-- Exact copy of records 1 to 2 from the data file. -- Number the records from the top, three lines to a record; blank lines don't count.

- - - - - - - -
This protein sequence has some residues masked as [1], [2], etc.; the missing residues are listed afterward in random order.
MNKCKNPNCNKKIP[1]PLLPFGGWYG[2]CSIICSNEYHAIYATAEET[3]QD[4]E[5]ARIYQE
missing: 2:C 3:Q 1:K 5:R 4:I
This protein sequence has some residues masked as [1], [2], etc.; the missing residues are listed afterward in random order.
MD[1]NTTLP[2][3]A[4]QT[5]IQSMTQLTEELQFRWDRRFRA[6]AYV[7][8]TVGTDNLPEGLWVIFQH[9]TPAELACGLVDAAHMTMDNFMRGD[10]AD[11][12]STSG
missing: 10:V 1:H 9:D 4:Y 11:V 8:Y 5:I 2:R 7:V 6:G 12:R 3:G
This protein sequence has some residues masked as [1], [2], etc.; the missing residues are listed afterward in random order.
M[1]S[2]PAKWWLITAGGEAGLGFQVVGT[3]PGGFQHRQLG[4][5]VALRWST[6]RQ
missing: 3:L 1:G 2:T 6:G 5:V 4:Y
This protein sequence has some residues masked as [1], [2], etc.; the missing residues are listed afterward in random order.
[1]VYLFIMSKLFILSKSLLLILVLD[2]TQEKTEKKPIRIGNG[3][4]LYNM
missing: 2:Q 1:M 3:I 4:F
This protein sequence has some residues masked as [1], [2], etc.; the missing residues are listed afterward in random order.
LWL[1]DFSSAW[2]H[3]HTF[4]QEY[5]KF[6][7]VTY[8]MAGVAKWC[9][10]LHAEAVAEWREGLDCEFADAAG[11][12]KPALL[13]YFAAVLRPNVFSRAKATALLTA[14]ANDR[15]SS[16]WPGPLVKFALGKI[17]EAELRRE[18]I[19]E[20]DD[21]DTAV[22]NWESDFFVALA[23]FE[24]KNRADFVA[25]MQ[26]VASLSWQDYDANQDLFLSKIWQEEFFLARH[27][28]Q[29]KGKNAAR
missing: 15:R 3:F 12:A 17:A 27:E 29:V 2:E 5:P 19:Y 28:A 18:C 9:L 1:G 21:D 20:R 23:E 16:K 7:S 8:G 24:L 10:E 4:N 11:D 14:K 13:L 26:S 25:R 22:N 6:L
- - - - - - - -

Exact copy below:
This protein sequence has some residues masked as [1], [2], etc.; the missing residues are listed afterward in random order.
MNKCKNPNCNKKIP[1]PLLPFGGWYG[2]CSIICSNEYHAIYATAEET[3]QD[4]E[5]ARIYQE
missing: 2:C 3:Q 1:K 5:R 4:I
This protein sequence has some residues masked as [1], [2], etc.; the missing residues are listed afterward in random order.
MD[1]NTTLP[2][3]A[4]QT[5]IQSMTQLTEELQFRWDRRFRA[6]AYV[7][8]TVGTDNLPEGLWVIFQH[9]TPAELACGLVDAAHMTMDNFMRGD[10]AD[11][12]STSG
missing: 10:V 1:H 9:D 4:Y 11:V 8:Y 5:I 2:R 7:V 6:G 12:R 3:G